Here’s an idea. Since Prime Minister Tuilaepa Sa’ilele Malielegaoi’s government just can’t stop meddling with the once sacred office of the Head of State, they should come up with one supreme law to end all madness.
Perhaps they should amend the Constitution to abolish the position once and for all so that whoever the Prime Minister is can also be the “Governor General,” “Head of State” or whatever title tickles their fancy.
And since we’ve now been clearly told that the role is nothing more than a “government appointment,” which “anybody” can occupy, why don’t we run like any other political role and take a vote on it every five years?
We could even advertise it in Samoa and on social media to seek the best candidates and have them interviewed by the Prime Minister and his group. There are plenty of Head of State candidates on social media.
Which should solve all our problems because they are experts in anything and everything.
That way, Members of Parliament can engage in discussing something more productive like those audited reports from the Controller and Auditor General for 2013, 2014, 2015 and 2016. All we’ve been told is that they have been submitted to the Speaker of Parliament but apart from that, nothing else has been said about them.
They must be gathering wonderful dust on those shelves just like many other taxpayer-funded reports that are shelved and ignored.
Come to think of it, you can’t really blame the Speaker, can you?
After the last Parliament session was cancelled by the Head of State for some unknown reason, Parliament only convened for half a day on Monday (well half minus two tea breaks) before taking a long break until 19 December 2017.
We know what will happen then. They will meet for possibly another half day, say thank you Samoa for the privileges this year, wish everyone a merry Christmas and a Happy New Year and away they go again.
Which means nothing is unlikely to be done about anything meaningful – yes like opening and discussing those audited reports - until well… who knows when. Hopefully in this lifetime!
But there is always that vulnerable Office of the Head of State. In the past few years, we’ve lost count of how many times this government has amended the Constitution in relation to the role.
This week, Prime Minister Tuilaepa tabled the Constitution Amendment Bill (No.3) 2017 where the government is proposing to give the holder of the Head of State title a 10-year two-terms limit. Prime Minister Tuilaepa said the change gives the position the respect it deserves.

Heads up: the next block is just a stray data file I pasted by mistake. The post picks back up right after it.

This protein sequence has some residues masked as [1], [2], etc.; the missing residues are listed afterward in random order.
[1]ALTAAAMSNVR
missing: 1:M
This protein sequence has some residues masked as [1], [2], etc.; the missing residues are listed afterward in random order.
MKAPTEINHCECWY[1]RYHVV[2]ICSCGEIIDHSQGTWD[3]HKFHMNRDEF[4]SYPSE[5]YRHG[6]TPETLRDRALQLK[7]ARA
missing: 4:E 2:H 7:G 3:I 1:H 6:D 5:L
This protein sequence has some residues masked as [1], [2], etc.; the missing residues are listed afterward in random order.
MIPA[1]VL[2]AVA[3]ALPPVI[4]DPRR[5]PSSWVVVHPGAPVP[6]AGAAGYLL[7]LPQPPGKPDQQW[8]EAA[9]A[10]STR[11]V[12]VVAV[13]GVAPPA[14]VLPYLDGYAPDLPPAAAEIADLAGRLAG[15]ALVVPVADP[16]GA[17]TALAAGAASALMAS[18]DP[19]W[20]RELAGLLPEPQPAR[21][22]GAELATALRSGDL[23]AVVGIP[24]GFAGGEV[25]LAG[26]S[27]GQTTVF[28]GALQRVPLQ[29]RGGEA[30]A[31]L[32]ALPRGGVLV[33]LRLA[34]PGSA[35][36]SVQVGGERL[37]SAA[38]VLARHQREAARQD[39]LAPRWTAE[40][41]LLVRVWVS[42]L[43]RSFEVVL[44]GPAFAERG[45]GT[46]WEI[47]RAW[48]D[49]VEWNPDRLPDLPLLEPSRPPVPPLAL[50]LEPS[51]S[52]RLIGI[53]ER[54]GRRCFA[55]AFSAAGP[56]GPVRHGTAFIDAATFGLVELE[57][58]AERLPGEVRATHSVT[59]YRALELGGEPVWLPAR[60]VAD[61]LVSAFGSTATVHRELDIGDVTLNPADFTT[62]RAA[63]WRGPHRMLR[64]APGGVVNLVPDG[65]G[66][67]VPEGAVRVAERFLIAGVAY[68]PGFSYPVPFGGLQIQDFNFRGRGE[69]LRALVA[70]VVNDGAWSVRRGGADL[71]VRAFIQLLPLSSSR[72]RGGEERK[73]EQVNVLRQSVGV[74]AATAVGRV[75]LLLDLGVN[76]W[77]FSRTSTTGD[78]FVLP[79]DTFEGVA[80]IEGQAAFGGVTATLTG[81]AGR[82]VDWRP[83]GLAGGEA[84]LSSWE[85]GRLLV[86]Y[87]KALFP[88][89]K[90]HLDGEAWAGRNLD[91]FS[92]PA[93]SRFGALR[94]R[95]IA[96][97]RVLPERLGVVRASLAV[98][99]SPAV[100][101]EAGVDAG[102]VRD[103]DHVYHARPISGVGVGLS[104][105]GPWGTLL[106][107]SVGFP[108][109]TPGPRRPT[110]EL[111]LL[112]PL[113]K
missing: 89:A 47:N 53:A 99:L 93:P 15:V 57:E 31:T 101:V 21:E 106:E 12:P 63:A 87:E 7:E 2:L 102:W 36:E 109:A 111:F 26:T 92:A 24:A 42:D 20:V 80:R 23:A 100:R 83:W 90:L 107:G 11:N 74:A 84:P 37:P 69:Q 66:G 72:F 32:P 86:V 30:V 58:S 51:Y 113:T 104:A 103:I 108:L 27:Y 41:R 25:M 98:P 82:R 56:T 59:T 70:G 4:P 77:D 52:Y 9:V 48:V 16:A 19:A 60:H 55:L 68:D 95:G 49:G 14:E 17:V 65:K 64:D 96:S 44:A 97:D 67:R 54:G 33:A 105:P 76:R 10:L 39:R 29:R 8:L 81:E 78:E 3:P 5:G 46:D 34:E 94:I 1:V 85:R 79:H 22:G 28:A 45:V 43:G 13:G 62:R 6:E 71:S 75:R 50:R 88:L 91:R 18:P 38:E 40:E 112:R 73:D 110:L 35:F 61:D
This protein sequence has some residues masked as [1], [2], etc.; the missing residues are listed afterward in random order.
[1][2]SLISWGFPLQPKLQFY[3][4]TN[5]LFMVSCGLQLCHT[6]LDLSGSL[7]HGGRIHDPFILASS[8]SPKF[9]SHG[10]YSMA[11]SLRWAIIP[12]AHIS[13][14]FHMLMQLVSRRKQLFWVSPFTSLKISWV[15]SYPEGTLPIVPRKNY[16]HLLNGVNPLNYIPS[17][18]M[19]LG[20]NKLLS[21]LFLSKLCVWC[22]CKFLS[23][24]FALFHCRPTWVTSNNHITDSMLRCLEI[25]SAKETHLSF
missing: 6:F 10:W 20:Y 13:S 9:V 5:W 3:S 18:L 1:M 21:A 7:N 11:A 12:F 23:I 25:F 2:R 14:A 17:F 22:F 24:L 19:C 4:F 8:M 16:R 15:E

As it stands, he said it is not a good look when such a highly esteemed role is subjected to a vote every five years.
“This is not a new amendment,” he said. “This is the result of an agreement discussed during an H.R.P.P. caucus meeting. We have 47 of 50 members of this Parliament and we have all come to the conclusion that this is the best way forward.”
Naturally as you would expect in a one-party state, the Prime Minister’s motion was widely supported.
Except for that lone ranger, Olo Fiti Va’ai, whose objection gave rise to the suggestion that since anyone is now eligible to become the Head State every ten years, the government should consider changing the title to that of a Governor General.
Olo went on to criticise the fact the vote is now solely made by H.R.P.P. members outside of Parliament. He argued that to maintain integrity of the position, the vote should be conducted inside Parliament where Samoa meets.
But P.M. Tuilaepa disagreed and he immediately took the floor to correct Olo.
He said the appointment is made in Parliament. Members of the H.R.P.P. only discuss and make their recommendations outside Parliament but the actual appointment only takes place when Parliament convenes.
Olo of course was not convinced.
“But there was no vote (inside Parliament),” Olo fired back. “That was done outside Parliament which does not reflect democratic practices.”
This was again flatly denied by the Prime Minister.
“I want to correct the member who keeps getting this wrong,” he said. “He is an old member of Parliament and he still doesn’t understand these things. The appointment was made in Parliament.”
Alright then; wherever and whenever the appointment was made, let’s just put it down to those “secret whispers.” Where art thou!
Looking at the bill though, Olo questioned the government’s influence on the position. He expressed disappointment that the Head of State appears to be controlled by the government.
He also referred to part of the bill where the Head of State has seven days to sign an issue into law. If he refuses, the Prime Minister will have the power to assign someone else to sign instead of the Head of State.
“What roles do the members of the Council of Deputies serve then?”
Oh come on silly Olo, you shouldn’t have asked.